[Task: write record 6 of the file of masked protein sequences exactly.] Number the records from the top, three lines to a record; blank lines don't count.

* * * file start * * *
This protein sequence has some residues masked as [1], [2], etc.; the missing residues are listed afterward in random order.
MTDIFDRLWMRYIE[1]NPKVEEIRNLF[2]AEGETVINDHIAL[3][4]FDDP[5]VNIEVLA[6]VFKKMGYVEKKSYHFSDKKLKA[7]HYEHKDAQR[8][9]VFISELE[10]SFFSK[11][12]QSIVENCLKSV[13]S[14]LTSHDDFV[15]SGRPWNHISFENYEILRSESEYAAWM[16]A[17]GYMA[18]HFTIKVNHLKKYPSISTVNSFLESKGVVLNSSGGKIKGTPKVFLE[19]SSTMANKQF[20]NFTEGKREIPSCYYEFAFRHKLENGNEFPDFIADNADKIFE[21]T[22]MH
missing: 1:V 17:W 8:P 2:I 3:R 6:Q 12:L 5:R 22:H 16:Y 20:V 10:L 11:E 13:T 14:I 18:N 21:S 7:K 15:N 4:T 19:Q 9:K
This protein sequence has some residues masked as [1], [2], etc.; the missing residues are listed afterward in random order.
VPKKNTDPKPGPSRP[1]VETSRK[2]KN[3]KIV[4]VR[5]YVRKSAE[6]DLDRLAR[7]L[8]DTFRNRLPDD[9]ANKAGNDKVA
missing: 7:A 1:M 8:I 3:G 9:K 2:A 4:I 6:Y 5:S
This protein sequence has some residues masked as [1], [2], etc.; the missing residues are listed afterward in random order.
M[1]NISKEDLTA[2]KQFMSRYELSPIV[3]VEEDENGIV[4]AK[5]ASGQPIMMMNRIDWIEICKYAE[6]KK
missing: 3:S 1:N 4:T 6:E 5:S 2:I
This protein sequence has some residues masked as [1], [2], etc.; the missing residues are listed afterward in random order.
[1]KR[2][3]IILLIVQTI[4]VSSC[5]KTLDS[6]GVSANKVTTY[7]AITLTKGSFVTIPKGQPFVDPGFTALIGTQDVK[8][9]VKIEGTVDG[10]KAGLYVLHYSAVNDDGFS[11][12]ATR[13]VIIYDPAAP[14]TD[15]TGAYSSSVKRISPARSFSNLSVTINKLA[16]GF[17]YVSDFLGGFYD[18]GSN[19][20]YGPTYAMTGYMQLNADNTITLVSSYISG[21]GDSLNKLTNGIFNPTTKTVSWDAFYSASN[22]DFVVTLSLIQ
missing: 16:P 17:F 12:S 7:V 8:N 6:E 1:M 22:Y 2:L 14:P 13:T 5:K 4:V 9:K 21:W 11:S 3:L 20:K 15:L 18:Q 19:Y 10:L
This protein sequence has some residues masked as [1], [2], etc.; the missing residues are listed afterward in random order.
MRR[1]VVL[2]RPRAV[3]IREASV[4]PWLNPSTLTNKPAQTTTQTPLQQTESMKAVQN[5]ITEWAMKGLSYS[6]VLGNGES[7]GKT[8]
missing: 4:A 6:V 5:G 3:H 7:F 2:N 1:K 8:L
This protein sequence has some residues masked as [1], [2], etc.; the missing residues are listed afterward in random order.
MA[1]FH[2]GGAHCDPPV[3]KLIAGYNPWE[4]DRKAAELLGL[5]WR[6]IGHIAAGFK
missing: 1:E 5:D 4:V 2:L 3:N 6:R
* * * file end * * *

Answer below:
This protein sequence has some residues masked as [1], [2], etc.; the missing residues are listed afterward in random order.
MA[1]FH[2]GGAHCDPPV[3]KLIAGYNPWE[4]DRKAAELLGL[5]WR[6]IGHIAAGFK
missing: 1:E 5:D 4:V 2:L 3:N 6:R